"101 Greats of European Basketball," a limited-edition collection published in 2018 by Euroleague Basketball, honors more than six decades' worth of stars who helped lift the sport on the Old Continent to its present-day heights. Author Vladimir Stankovic, who began covering many of those greats in 1969, uses their individual stories and profiles to show that European basketball's roots run long and deep at the same time that the sport here is nurtured by players from around the world, creating a true team dynamic unlike anywhere else. His survey covers players who were retired before the book was published and who inspired the many others who came after them. Enjoy!
Wendell Alexis: The Ice Man
Searching data to refresh my memories about Wendell Alexis (July 31, 1964, New York), I found the video of the final minutes of the fifth game in the Italian League final series of 1989. On May 27, Enichem Livorno and Philips Milan, the European champ the previous year at the first Final Four in Ghent, played for the title. In the four previous games, Livorno – who had home-court advantage – won the first one with 39 points by Alexis; Milan won Games 2 and 3; and then Livorno tied it again with a win in Game 4, setting up the fifth, decisive battle. With 20 seconds to go, Milan was winning by a point and had possession. Mike D'Antoni held the ball for about five seconds and passed the ball to Roberto Premier, who took the shot and missed. In the resulting fastbreak for Livorno, Andrea Forti scored for an 87-86 win. The small gym in Livorno exploded. It was collective madness.
The court was invaded by fans and the title was celebrated in between great euphoria and public incidents, including an aggression against Premier. The hero of that game was Wendell Alexis, with 33 points... but it was the most short-lived title of his career. The referees looked at video of the game's last play in the locker room and decided that the last basket had been scored after the buzzer. So the title ended up in the hands of Milan, which had encountered a tough opponent in humble Livorno, thanks to the superb Alexis.
That's just one chapter in the long and successful career of Wendell Alexis, one of the best Americans who ever played in Europe. I wouldn't dare make a selection of the best 12 Americans ever in Europe, but I am sure Alexis would be a serious candidate for the forward position. Standing at 2.04 meters, he was a versatile player. He normally played power forward, but he was also a good shooter and it was not unusual to see him move to small forward or even shooting guard. He was a complete player, made for offense. His thing was scoring points, but he also pulled rebounds and, thanks to his long arms, could also play great defense.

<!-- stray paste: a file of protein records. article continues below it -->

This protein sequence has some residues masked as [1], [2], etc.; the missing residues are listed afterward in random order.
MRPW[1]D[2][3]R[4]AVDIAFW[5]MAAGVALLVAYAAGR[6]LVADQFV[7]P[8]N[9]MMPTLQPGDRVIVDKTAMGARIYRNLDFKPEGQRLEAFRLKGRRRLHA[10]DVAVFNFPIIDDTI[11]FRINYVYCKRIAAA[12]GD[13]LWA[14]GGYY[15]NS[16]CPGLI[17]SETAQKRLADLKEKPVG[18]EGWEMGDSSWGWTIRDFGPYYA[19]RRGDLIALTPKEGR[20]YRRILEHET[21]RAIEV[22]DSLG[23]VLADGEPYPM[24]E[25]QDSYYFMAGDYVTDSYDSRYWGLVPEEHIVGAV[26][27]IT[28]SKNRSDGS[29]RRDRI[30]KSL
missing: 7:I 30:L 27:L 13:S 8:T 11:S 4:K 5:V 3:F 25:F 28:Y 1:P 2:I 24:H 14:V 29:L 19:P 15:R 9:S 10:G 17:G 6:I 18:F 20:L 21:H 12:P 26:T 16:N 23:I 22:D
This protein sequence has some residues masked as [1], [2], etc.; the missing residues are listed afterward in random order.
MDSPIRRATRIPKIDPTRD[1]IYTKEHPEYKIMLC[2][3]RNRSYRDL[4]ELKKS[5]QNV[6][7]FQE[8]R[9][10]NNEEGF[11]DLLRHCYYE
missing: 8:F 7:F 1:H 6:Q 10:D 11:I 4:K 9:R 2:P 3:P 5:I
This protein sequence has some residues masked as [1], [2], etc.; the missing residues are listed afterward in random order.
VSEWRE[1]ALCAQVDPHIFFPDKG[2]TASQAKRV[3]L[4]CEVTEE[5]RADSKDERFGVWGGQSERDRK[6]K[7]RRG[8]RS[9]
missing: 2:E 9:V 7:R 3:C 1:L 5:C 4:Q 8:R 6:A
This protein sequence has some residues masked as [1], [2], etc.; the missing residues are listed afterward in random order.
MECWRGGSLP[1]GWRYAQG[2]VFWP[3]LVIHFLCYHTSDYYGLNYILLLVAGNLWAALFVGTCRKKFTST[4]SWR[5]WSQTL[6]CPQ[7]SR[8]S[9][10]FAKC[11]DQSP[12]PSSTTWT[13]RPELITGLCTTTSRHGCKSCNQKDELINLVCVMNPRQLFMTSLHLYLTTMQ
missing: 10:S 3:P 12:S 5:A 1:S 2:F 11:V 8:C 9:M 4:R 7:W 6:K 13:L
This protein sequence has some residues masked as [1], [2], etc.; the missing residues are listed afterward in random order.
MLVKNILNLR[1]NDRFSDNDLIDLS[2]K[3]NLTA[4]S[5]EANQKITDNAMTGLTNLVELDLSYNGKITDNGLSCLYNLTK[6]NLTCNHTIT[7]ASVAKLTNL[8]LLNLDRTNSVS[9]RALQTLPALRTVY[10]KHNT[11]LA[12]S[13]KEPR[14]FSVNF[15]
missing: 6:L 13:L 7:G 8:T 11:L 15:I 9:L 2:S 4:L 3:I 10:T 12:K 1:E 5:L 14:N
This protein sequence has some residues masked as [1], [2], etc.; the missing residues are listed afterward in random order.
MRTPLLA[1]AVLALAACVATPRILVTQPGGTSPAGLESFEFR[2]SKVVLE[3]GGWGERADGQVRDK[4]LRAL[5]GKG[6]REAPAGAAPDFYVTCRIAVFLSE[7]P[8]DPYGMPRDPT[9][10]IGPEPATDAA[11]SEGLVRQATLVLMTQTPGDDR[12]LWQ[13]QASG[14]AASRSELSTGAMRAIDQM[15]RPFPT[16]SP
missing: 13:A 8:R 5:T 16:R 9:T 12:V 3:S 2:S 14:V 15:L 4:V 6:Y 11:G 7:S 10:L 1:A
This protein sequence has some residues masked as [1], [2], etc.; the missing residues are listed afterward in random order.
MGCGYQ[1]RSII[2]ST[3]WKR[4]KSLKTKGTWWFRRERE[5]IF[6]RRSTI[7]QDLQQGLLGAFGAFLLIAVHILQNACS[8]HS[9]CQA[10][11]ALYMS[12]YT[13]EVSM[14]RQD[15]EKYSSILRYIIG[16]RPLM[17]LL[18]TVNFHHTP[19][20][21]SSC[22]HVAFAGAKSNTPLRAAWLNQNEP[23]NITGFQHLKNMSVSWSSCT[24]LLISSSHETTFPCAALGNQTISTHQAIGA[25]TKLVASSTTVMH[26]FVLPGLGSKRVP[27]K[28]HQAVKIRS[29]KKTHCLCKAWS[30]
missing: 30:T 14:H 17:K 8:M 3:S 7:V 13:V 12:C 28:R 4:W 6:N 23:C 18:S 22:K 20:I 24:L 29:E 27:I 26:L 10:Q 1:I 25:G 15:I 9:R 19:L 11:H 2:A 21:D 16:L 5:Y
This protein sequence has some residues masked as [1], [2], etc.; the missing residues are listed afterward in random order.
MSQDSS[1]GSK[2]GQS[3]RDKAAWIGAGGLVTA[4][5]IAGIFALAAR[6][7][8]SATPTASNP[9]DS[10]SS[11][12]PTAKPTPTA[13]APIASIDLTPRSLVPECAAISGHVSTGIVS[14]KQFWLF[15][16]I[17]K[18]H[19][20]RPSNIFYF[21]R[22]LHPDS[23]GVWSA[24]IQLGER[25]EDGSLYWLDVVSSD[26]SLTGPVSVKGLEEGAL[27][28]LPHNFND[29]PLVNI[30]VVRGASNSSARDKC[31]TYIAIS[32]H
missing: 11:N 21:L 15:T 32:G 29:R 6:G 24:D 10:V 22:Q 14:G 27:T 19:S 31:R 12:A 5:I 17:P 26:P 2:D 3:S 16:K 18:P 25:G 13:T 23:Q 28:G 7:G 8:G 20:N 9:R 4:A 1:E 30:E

First stop, Valladolid
The Golden State Warriors picked Alexis in the 1986 NBA draft with the 59th pick (one before Drazen Petrovic), but then did European basketball a big favor by not including him on the roster for that season. He had finished his university career at Syracuse with great numbers and, logically, he was expecting his chance in the NBA. But it just didn't arrive. Like many before him, Alexis then tried his luck on the other side of the Atlantic Ocean. He was signed by Forum Valladolid in Spain, a humble team on paper, albeit one that would also sign Arvydas Sabonis three years later, in 1989. Only two games were needed to see that Forum had signed a star in Alexis. He would finish that first season averaging 18.2 points and recording a personal best of 44 points against Clesa Ferrol (89-86), a game in which he played 40 minutes and made 19 of 26 two-pointers. Then, on July 14, 1987, Real Madrid announced the signing of Alexis. He was the third addition for the club that summer, after Jose Luis Llorente and Fernando Martin, who was coming back to Madrid from the NBA.